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Traumatic brain tissue acidosis: experimental and clinical studies.

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Division of Neurosurgery, Medical College of Virginia, Richmond.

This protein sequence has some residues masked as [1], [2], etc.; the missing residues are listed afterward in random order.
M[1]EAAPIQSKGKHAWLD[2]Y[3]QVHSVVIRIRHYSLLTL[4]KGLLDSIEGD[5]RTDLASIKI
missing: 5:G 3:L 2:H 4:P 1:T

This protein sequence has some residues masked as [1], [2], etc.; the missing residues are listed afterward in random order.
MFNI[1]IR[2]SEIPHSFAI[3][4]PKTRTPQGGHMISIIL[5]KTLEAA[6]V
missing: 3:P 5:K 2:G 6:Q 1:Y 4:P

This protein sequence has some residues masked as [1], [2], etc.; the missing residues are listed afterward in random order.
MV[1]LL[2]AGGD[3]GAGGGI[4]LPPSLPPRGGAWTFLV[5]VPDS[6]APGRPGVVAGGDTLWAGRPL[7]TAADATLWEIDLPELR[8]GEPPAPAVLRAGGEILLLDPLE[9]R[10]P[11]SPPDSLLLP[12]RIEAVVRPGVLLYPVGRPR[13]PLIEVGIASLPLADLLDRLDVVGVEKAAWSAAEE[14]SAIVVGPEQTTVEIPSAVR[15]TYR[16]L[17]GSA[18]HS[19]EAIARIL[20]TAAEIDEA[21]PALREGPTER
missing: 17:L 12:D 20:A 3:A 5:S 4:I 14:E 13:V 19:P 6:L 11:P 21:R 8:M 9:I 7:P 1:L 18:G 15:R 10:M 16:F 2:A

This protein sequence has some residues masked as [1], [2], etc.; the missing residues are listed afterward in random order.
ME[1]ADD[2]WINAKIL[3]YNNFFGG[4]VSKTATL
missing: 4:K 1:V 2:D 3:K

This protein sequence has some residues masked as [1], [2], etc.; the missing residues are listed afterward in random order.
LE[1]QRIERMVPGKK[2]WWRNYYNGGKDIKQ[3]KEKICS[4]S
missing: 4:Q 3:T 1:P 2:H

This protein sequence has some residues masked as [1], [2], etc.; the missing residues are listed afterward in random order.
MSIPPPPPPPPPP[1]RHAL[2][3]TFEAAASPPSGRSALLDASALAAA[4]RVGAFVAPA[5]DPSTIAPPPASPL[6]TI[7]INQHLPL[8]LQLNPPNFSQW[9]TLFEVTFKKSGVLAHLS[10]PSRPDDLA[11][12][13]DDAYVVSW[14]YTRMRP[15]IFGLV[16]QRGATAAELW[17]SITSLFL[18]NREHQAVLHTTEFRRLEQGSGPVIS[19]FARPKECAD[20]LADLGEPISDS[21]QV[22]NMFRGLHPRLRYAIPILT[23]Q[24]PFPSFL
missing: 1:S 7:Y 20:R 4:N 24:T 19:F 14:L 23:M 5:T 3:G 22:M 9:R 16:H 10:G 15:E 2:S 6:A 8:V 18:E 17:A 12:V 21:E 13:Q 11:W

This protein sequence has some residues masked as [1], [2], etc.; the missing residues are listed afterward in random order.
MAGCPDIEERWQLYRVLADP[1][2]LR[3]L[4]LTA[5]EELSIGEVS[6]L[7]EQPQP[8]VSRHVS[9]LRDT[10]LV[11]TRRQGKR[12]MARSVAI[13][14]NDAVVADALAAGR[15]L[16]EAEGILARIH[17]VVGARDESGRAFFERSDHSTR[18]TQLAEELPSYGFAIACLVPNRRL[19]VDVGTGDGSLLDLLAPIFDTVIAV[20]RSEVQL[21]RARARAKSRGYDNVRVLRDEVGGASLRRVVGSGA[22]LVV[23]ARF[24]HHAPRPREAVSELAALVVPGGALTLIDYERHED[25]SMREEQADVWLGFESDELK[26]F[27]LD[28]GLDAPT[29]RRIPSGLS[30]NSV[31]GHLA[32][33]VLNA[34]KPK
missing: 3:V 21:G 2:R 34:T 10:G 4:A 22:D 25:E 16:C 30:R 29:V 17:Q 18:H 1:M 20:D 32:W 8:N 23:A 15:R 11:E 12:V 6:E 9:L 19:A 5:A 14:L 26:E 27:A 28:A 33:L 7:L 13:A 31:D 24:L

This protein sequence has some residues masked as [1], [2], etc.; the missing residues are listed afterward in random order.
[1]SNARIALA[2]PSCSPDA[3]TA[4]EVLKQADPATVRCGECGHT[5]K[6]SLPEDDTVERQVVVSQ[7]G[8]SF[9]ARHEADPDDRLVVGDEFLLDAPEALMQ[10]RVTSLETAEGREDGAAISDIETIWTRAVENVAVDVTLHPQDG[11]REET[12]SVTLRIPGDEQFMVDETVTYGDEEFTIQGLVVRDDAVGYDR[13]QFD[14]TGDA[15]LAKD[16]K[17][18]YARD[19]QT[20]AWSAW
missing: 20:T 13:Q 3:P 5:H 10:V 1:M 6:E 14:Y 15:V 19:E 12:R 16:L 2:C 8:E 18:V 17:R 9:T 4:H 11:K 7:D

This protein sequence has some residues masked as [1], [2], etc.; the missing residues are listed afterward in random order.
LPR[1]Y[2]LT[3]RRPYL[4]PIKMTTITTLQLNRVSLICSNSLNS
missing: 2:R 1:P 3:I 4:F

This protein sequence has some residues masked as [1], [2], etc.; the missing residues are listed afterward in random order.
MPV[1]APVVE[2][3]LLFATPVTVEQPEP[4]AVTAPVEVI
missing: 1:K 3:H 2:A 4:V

We have been focusing on potential metabolic derangement associated with severe head injury and a clinical trail directed toward treating brain tissue acidosis is currently underway. More specifically, we based this study on the hypothesis that following brain trauma brain tissue acidosis develops which may contribute to the prolongation of coma and neurologic deficit. Tromethamine (THAM), a safe and low toxicity agent which buffers in major part by causing a hypocapnic alkalosis, was selected for trial. Patients admitted with GCS < 8 were randomized into one of three arms: control: THAM plus hyperventilation; hyperventilation alone. Each regimen was maintained for 5 days post injury. Our analysis of 3 and 6 months Glasgow outcome score showed that prophylactic hyperventilation retards recovery, and the use of THAM overcomes the apparent deleterious effects of hyperventilation. One explanation is that the reduced ICP instability observed in THAM treated patients may account for this improvement. Is THAM effective in buffering traumatized brain tissue? What factors account for improvement in ICP stability? We addressed these questions in experimental studies utilizing MR spectroscopy to measure brain lactate production and tissue pH in fluid percussed anaesthetized cats. The protocol was designed to match our clinical trial, and brain injured animals were randomized into control, THAM, and hyperventilated groups. We observed that brain lactate production increased with trauma and remained above control at 8 hrs post injury. Lactate production in THAM treated animals was not elevated. Highest lactate production was associated with injured animals treated with sustained hyperventilation.(ABSTRACT TRUNCATED AT 250 WORDS).

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